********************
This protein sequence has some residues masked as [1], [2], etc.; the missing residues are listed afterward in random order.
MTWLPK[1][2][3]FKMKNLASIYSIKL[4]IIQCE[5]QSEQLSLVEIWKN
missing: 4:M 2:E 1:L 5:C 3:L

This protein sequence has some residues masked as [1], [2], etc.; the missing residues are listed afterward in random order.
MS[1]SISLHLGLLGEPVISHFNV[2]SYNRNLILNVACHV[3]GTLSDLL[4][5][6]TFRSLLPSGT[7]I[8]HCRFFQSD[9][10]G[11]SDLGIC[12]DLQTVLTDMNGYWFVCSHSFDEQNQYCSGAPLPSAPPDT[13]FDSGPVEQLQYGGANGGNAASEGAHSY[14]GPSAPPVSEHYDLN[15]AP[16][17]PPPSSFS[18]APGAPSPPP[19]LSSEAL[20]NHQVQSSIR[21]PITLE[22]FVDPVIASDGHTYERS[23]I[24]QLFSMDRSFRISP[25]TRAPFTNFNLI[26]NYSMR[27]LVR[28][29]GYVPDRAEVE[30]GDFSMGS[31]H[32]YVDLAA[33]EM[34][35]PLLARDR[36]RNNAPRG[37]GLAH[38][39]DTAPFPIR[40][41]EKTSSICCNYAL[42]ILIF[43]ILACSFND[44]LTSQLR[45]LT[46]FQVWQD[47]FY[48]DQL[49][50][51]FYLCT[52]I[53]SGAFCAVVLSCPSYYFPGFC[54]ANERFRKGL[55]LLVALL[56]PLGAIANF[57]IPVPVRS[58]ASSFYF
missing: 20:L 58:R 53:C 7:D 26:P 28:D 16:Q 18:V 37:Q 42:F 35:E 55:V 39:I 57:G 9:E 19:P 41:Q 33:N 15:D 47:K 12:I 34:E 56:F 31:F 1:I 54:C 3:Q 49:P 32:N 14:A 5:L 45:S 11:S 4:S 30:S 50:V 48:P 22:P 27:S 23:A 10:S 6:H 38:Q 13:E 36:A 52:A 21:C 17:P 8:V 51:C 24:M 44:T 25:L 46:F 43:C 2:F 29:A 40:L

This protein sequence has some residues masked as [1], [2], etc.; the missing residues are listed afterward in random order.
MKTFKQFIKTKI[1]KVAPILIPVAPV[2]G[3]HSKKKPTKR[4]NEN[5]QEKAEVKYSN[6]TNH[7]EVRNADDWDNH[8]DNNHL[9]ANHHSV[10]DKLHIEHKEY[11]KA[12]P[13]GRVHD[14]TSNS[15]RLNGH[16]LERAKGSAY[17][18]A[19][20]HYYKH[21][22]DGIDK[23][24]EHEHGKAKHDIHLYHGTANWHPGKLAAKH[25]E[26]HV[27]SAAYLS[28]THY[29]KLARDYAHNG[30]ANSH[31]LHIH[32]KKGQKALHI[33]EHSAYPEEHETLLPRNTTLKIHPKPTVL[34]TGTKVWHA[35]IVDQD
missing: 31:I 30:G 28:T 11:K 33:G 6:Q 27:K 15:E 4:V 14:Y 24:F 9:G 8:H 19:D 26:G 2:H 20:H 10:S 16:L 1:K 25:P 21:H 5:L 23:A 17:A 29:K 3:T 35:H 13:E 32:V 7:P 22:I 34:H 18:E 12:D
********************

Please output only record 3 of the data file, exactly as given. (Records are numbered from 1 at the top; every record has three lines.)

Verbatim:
This protein sequence has some residues masked as [1], [2], etc.; the missing residues are listed afterward in random order.
MKTFKQFIKTKI[1]KVAPILIPVAPV[2]G[3]HSKKKPTKR[4]NEN[5]QEKAEVKYSN[6]TNH[7]EVRNADDWDNH[8]DNNHL[9]ANHHSV[10]DKLHIEHKEY[11]KA[12]P[13]GRVHD[14]TSNS[15]RLNGH[16]LERAKGSAY[17][18]A[19][20]HYYKH[21][22]DGIDK[23][24]EHEHGKAKHDIHLYHGTANWHPGKLAAKH[25]E[26]HV[27]SAAYLS[28]THY[29]KLARDYAHNG[30]ANSH[31]LHIH[32]KKGQKALHI[33]EHSAYPEEHETLLPRNTTLKIHPKPTVL[34]TGTKVWHA[35]IVDQD
missing: 31:I 30:G 28:T 11:K 33:G 6:Q 27:K 15:E 4:V 14:Y 24:F 9:G 8:H 19:D 26:G 2:H 20:H 10:S 16:L 1:K 25:P 21:H 5:L 23:A 17:A 29:K 3:T 35:H 13:E 32:V 7:P 22:I 34:H 18:E 12:D